# Logic/Algebraic Deduction

Algebraic Deduction.

1. (ЭC < ψB) ^ (ЭB < ψA) => (ЭC < ψA)

2. (ψC < ~B) ^ (ЭB < ψA) => (ψC < ~A)

3. (ЭC < ψB) ^ (ЭB < ЭA) => (ЭC < ЭA)

4. (ψC < ~B) ^ (ЭB < ЭA) => (~C < ЭA)

5. (ψB < ~C) ^ (ЭB < ψA) => (ψC < ~A)

6. (ЭB < ψC) ^ (ψB < ~A) => (ψC < ~A)

7. (ψB < ~C) ^ (ЭB < ЭA) => (~C < ЭA)

8. (ЭB < ψC) ^ (~B < ЭA) => (~C < ЭA)

9. (ЭC < ψB) ^ (ЭA < ψB) => (ЭC < ЭA)

10. (ψC < ~B) ^ (ЭA < ψB) => (~C < ЭA)

11. (ЭC < ЭB) ^ (ЭA < ψB) => (ЭC < ЭA)

12. (ЭC < ψB) ^ (ЭA < ЭB) => (ЭC < ЭA)

13. (~C < ЭB) ^ (ЭA < ψB) => (~C < ЭA)

14. (ψC < ~B) ^ (ЭA < ЭB) => (~C < ЭA)

15.(ЭB < ψC) ^ (ЭA < ψB) => (ψC < ЭA)

16.(ЭB < ψC) ^ (ψA < ~B) => (~C < ψA)

17.(ЭB < ЭC) ^ (ЭA < ψB) => (ЭC < ЭA)

18.(ψB < ~C) ^ (ЭA < ψB) => (~C < ЭA)

19.(ψB < ~C) ^ (ЭA < ЭB) => (~C < ЭA)

The above notion shows nineteen patterns of algebra. Were one given the above patterns without any explanation as to their meaning it is possible that it would still show itself as worth attention. The approach of this article is to take a line similar to that circumstance combined with a supposition of available supporting information that would not in reality be available were that circumstance the case. For an in depth study of how we arrived at the above pattern, please see: http://en.wikiversity.org/wiki/Syllogism.

The concepts that are elements of the above patterns are only: " C B A ψ Э ~ < () ^ => ".

That is exactly ten sign labels specifically, and only ten sign labels for the entirety of the above pattern.

Three sign labels are the letters: C B A, where each letter signifies a different term, where the terms are in different combinations.

Three sign labels are the quantifiers: ψ Э ~, where each quantifier signifies a different existence value to any one term.

Four sign labels are the functional operators: < () ^ =>, where each functional operator signifies a mechanical process structure.

The ten concepts are the elements that form a total of "18" propositions, and those propositions are only:

CA: (ЭC < ψA) (ЭC < ЭA) (ψC < ~A) (~C < ЭA)

CB: (ЭC < ψB) (ЭC < ЭB) (ψC < ~B) (~C < ЭB)

BA: (ЭB < ψA) (ЭB < ЭA) (ψB < ~A) (~B < ЭA)

BC: (ЭB < ψC) (ЭB < ЭC) (ψB < ~C)

AB: (ЭA < ψB) (ЭA < ЭB) (ψA < ~B)

The eighteen propositions that form the entirety of the above patterns are themselves various forms of only four specific structural frames. The four structural frames are only:

1. Some x contains all y.

2. All x contains not y.

3. Some x contains some y.

4. Not x contains some y.

The totality of the nineteen algebraic patterns give only four possible conclusions, where the four possible conclusions are only the four structural frames detailed. The four possible conclusions are:

1. (ЭC < ψA) :: Some x contains all y.

2. (ψC < ~A) :: All x contains not y.

3. (ЭC < ЭA) :: Some x contains some y.

4. (~C < ЭA) :: Not x contains some y.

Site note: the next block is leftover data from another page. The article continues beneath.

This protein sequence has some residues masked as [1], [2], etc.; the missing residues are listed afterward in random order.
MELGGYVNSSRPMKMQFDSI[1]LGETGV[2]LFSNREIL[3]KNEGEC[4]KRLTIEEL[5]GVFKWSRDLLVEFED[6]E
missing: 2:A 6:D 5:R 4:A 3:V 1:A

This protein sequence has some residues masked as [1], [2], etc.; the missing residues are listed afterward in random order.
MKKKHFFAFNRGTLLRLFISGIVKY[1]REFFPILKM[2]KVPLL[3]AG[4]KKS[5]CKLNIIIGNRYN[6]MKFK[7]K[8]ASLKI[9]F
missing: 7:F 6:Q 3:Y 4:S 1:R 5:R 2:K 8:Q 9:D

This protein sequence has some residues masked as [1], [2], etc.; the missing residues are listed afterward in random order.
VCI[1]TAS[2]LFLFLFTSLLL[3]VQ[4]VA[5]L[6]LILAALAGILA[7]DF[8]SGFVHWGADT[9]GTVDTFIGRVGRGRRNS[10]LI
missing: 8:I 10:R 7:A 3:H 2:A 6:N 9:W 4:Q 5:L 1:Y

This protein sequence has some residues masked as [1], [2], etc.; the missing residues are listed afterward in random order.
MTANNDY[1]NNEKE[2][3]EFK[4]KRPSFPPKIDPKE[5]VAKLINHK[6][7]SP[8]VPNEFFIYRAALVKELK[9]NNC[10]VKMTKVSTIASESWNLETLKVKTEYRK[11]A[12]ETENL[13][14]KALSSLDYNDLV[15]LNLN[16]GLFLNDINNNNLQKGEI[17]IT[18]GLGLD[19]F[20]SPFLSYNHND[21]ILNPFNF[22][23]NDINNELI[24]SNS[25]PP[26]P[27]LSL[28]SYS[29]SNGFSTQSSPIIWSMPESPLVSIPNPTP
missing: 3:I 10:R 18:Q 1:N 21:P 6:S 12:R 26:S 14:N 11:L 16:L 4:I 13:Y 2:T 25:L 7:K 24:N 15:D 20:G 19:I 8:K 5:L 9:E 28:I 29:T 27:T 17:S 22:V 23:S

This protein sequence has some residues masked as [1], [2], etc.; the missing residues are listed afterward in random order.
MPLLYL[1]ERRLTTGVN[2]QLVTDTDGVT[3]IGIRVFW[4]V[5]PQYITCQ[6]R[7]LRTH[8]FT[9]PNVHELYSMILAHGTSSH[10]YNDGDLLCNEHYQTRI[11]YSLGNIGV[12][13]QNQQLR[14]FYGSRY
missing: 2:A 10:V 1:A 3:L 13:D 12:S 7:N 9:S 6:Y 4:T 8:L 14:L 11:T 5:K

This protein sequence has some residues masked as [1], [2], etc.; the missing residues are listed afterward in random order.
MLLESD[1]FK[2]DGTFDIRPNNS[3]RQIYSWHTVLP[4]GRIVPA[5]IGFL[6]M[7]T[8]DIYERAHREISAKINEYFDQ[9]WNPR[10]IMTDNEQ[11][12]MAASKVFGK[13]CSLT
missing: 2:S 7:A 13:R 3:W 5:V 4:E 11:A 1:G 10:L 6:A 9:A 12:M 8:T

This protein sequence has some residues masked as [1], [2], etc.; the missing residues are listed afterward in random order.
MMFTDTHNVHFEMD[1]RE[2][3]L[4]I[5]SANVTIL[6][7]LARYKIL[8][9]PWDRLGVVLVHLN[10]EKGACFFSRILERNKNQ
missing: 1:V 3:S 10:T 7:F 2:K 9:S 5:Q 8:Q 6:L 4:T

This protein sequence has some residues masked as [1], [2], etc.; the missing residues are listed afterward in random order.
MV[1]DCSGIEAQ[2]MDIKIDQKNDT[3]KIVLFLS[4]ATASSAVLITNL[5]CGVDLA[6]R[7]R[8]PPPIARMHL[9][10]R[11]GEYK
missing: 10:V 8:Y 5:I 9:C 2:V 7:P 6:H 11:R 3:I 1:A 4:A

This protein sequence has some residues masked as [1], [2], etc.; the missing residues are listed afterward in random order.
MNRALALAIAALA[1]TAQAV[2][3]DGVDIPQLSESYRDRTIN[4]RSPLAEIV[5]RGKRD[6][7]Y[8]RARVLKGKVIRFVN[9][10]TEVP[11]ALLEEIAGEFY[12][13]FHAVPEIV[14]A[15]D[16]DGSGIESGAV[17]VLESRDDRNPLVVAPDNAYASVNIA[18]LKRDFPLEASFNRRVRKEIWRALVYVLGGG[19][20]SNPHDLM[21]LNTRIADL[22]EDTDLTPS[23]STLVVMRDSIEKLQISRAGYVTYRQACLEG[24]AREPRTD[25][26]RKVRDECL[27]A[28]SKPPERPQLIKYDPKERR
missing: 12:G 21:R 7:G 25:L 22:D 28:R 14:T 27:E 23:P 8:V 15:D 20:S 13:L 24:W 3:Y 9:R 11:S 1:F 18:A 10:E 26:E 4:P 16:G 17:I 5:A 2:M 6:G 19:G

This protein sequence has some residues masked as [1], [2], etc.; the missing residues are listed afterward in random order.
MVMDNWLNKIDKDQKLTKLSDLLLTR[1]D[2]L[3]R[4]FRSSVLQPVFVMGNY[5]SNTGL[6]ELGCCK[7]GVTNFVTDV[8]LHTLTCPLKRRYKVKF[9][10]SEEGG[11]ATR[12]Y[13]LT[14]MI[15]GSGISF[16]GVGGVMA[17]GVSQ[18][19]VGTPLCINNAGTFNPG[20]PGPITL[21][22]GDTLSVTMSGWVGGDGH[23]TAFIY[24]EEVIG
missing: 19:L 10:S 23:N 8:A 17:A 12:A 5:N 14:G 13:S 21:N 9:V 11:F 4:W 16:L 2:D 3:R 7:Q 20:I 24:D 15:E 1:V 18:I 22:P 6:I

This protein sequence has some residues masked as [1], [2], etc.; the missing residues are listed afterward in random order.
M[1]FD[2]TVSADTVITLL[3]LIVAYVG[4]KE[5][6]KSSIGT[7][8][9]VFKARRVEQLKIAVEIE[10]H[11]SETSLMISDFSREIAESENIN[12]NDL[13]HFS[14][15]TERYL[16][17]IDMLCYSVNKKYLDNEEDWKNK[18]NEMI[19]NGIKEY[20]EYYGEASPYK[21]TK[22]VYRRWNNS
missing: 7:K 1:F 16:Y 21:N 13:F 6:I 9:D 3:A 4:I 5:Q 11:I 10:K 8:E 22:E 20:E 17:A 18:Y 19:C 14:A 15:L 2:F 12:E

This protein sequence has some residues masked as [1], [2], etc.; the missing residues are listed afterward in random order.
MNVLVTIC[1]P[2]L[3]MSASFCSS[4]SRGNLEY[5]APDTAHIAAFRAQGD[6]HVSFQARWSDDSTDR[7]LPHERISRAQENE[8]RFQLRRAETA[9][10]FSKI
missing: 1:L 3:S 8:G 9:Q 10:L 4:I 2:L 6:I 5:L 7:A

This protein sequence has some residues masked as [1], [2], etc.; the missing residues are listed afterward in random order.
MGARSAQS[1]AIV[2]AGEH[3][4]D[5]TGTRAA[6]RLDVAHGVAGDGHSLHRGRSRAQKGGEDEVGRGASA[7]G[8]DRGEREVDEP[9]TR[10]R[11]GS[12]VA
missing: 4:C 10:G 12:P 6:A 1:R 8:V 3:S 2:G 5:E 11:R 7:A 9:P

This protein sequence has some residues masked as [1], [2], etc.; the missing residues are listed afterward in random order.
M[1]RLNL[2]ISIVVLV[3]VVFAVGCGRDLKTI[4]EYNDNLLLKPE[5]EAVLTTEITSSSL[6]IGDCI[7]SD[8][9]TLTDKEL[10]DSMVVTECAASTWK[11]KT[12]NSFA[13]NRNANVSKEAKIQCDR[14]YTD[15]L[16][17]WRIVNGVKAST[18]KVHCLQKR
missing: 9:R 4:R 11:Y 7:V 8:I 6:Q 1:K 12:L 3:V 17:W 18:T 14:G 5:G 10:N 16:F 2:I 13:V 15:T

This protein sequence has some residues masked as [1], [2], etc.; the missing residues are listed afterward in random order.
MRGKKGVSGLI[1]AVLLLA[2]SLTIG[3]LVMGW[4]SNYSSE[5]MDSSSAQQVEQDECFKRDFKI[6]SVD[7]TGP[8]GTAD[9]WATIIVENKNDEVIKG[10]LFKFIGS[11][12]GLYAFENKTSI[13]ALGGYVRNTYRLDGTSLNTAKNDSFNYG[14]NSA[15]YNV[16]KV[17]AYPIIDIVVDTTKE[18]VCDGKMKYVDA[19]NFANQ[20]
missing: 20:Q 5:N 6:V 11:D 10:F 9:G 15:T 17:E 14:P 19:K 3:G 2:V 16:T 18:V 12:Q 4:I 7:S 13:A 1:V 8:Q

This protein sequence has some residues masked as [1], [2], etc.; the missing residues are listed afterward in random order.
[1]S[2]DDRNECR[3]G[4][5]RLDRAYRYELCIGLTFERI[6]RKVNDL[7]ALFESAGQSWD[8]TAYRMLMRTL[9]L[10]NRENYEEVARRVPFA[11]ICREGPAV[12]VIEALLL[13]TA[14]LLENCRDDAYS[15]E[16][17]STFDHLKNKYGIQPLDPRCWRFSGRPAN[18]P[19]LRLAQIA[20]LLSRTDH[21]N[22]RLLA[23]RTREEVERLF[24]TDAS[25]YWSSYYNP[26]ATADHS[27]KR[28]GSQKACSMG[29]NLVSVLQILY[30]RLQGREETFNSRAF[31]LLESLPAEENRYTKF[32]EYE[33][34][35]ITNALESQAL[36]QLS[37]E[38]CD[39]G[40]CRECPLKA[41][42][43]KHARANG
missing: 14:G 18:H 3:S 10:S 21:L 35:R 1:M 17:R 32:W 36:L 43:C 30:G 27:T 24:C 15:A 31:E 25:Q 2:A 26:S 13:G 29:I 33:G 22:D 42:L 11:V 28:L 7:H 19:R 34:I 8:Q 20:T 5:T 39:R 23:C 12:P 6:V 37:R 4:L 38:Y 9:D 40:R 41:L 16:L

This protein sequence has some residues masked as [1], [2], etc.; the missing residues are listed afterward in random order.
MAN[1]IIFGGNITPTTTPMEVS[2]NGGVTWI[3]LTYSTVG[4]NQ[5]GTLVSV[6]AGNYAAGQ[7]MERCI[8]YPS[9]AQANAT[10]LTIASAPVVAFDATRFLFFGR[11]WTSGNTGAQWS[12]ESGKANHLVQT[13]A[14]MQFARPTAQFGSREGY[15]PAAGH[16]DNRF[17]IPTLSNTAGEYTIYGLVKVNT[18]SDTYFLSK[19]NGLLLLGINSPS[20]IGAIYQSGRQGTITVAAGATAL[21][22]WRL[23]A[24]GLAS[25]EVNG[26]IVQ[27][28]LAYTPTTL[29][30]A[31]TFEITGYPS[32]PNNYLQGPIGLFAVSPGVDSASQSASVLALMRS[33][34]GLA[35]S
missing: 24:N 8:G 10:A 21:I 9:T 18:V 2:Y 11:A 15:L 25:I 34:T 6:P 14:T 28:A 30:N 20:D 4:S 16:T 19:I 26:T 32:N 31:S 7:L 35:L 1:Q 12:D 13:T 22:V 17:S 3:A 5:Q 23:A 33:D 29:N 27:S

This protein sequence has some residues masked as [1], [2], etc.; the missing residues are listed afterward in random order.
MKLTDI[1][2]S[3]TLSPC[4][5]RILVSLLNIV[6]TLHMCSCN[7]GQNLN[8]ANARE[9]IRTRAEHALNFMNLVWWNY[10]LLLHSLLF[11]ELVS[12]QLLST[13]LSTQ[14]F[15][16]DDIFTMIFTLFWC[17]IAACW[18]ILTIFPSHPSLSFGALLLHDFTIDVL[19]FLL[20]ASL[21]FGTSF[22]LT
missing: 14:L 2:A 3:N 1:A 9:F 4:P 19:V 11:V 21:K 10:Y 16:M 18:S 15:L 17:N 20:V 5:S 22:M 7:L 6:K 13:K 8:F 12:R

Each of the four conclusions may be given by several specific patterns of premisses, as follows:

1.

(ЭC < ψA)

<= (ЭC < ψB) ^ (ЭB < ψA)

2.

(ψC < ~A)

<= (ψC < ~B) ^ (ЭB < ψA)

v (ψB < ~C) ^ (ЭB < ψA)

v (ЭB < ψC) ^ (ψB < ~A)

3.

(ЭC < ЭA)

<= (ЭC < ψB) ^ (ЭB < ЭA)

v (ЭC < ψB) ^ (ЭA < ψB)

v (ЭC < ψB) ^ (ЭA < ЭB)

v (ЭC < ЭB) ^ (ЭA < ψB)

v (ЭB < ψC) ^ (ЭA < ψB)

v (ЭB < ЭC) ^ (ЭA < ψB)

4.

(~C < ЭA)

<= (ψC < ~B) ^ (ЭB < ЭA)

v (ψB < ~C) ^ (ЭB < ЭA)

v (ЭB < ψC) ^ (~B < ЭA)

v (ψC < ~B) ^ (ЭA < ψB)

v (~C < ЭB) ^ (ЭA < ψB)

v (ψC < ~B) ^ (ЭA < ЭB)

v (ЭB < ψC) ^ (ψA < ~B)

v (ψB < ~C) ^ (ЭA < ψB)

v (ψB < ~C) ^ (ЭA < ЭB)

That means the first conclusion structural frame is only given by one structure of premiss.

The second conclusion structural frame is given by three structure of premiss.

The third conclusion structural frame is given by six structure of premiss.

The fourth conclusion structural frame is given by nine structure of premiss.

Method of Proof By Analogy.

Using the method called proof by analogy we find that the model provided in the article "syllogism" gives "note III" as the structural patterns AEIO. Since the structural patterns AEIO are fundamentally tested we heuristically feel comfortable using them as a measure of correctness for any other similar pattern that may be discovered to exist. So then we notice that the algebraic patterns give four specific structural frames, which we have detailed as x and y patterns. When we then demonstrate that the xy patterns exactly fit the shape of our trusted AEIO patterns such that we can even provide them as an exact equivalence, we are suddenly more confident that our workings out are accurate and correct. Therefore we provide the analogy pattern showing equivalence of shape and meaning between our algebraic structural frames and the AEIO pattern, as follows:

A. All A is B. <=> Some B is All A <=> Some x contains all y <=> (ЭX < ψY)

E. No A is B. <=> All B is Not A <=> All x contains not y <=> (ψX < ~Y)